It was meant to be the start of something tasty.
But the renaissance of Reform Street as Dundee’s new foodie quarter appears to have hit a stumbling block in recent months.
After a period of decline, the road had enjoyed an upswing in trade and footfall in recent years.
New businesses, primarily restaurants and takeaways, have been steadily cropping up on the street following the opening of Project Pie in 2015.
However, the thoroughfare’s rejuvenation appears to have hit its “difficult second album” stage – and business owners feel Reform Street has stumbled.
Project Pie – latterly rebranded Project Pizza – closed without warning last month. Restaurant bosses claimed the closure was for maintenance but the unit is now up for let.
Menswear retailer Cooper and MacKenzie closed in January after owner Grant Mitchell retired, while pawnbroker the Money Shop, next to Project Pizza, shut after being acquired by Ramsdens.
Those stores join other long-term vacancies including the former Victoria Wine shop and Hynds Arcade.
Entrepreneur Akky Hayat, who runs the street’s German Doner Kebab (GDK) and Fatburger restaurants, says shops have been hurt by a hike in business rates in 2017.
The value of GDK’S unit went up by £2,000 under the rejig – pushing up non-domestic rates paid to Dundee City Council.
“The problem in Reform Street isn’t that businesses can’t get customers – the overheads are killing us,” he said.
“Rents can be negotiated but the rates are killing things. If anything goes wrong for any businesses here, it’ll be because of the rates.”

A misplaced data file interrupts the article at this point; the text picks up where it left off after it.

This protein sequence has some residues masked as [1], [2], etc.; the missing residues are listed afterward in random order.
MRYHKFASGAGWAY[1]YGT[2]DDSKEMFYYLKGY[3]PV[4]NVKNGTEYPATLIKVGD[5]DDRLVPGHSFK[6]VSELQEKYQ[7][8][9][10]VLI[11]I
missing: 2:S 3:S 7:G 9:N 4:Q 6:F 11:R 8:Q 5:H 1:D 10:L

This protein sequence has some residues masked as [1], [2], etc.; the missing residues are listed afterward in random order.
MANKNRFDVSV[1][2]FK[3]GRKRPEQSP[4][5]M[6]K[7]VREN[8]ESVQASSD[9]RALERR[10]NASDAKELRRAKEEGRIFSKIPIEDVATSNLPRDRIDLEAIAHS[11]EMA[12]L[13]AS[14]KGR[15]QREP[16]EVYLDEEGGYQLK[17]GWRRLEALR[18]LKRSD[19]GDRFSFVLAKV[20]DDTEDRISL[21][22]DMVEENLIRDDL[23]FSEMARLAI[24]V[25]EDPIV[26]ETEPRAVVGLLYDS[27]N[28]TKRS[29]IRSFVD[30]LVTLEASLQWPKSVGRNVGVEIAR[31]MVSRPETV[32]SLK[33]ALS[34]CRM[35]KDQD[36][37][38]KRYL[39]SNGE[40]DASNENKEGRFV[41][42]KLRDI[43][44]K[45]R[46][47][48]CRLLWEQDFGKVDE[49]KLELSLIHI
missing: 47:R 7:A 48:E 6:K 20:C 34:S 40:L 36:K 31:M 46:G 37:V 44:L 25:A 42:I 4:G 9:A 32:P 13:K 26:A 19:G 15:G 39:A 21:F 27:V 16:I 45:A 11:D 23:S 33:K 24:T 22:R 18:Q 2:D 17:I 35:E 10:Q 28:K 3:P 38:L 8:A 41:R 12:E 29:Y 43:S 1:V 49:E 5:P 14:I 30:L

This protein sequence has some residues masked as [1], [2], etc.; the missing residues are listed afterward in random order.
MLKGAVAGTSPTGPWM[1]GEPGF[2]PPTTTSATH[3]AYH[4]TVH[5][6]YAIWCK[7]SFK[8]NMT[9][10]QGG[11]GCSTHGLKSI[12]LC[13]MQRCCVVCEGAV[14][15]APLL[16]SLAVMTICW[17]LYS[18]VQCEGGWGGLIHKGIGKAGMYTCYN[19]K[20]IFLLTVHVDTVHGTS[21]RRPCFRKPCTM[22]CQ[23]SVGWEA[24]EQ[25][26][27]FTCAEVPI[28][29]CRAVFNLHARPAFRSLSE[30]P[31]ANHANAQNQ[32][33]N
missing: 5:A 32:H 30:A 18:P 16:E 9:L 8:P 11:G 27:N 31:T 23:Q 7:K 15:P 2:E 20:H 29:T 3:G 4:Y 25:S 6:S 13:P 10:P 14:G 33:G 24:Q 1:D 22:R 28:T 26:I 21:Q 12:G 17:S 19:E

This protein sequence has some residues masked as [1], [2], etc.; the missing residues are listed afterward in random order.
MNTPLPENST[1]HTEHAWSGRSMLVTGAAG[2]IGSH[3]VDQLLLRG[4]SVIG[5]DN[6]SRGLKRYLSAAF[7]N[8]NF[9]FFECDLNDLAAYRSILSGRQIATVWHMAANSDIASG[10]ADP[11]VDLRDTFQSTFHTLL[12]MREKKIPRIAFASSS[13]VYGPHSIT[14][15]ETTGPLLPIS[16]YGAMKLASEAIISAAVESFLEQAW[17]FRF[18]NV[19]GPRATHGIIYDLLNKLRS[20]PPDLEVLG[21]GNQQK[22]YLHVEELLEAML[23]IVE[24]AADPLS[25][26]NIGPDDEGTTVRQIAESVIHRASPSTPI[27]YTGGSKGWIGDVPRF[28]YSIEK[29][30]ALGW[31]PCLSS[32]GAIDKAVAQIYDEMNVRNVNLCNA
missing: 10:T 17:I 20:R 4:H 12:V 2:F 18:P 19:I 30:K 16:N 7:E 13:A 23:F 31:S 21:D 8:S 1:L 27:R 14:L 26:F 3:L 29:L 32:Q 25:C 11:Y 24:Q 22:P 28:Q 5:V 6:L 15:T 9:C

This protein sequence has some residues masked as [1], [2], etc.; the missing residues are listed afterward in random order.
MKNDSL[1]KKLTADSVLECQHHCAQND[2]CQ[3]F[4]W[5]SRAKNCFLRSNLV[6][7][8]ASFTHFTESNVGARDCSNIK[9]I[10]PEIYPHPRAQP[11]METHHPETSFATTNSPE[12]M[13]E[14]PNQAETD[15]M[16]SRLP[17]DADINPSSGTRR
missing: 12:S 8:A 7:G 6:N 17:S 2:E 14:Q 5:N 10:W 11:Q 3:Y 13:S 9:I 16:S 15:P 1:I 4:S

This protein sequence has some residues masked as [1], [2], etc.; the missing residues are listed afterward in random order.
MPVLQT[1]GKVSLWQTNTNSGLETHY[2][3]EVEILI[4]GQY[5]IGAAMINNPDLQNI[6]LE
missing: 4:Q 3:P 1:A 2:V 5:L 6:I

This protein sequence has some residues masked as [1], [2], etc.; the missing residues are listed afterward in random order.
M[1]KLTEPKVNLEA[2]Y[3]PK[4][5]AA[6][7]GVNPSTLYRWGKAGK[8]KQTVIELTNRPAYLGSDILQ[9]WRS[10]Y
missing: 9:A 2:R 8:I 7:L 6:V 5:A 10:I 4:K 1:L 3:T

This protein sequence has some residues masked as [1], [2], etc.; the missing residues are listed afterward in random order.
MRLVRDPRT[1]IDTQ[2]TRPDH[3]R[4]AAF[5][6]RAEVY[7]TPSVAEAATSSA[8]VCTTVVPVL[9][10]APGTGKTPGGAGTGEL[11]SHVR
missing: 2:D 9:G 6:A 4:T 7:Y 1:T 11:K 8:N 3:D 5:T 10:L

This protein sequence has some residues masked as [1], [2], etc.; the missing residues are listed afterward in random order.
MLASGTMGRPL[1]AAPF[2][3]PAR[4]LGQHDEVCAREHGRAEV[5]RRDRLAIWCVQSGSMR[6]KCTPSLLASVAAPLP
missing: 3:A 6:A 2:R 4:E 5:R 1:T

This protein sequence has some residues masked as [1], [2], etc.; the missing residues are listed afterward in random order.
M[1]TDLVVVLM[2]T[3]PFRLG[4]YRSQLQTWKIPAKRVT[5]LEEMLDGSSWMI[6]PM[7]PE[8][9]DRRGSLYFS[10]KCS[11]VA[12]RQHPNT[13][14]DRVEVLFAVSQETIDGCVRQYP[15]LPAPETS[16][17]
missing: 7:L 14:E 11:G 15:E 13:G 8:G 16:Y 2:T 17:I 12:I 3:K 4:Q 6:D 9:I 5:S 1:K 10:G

Another businessman said: “If Dundee had 250,000 people, you could do amazing things – but look at the lack of nightlife. It’s not Glasgow or Edinburgh.”
But Councillor Alan Ross, city development convener, is upbeat.
“I’m quite happy with the way Reform Street is going,” he said.
“I’m confident because when you see the things that have come in lately, Fatburger, GDK, Susushi, Dai Pai – these are things we haven’t had before.
“The High Street is changing and we have to adapt to these changes.”
One business owner bucking the trend is Lisa Shek, 34, owner of the newly opened Little Things Cafe.
She said: “It did seem for a while that the street was on the up but it appears to have stalled slightly in recent months.
“The street really has the potential to become a place where people come to eat and drink.
“The big question is how we get people to come here. It needs to be a joint effort between the council and businesses to make it work.
“Maybe having events along the street would attract people.”
Locals quizzed by the Tele largely believe the setback is a bump in the road.
Bus driver Scott Watson, 51, said: “It could be improved. They were revamping it but it seems to have stalled recently.”
Debbie McCafferty, 60, from Coldside, said: “I haven’t noticed anything really or seen a decline. There seems to be enough businesses here.”
Ferry resident Elspeth Walker, 59, said: “I’ve noticed in recent months it’s not been the same. A lot of places that are here seem to be shutting.”
William Carson, 53, said he had noticed “a few improvements”, but added: “It’s not really made much of a difference.”
And city centre hospitality worker Kasia Burdziak, 36, said: “I don’t think it’s too bad. There’s enough shops here for people.”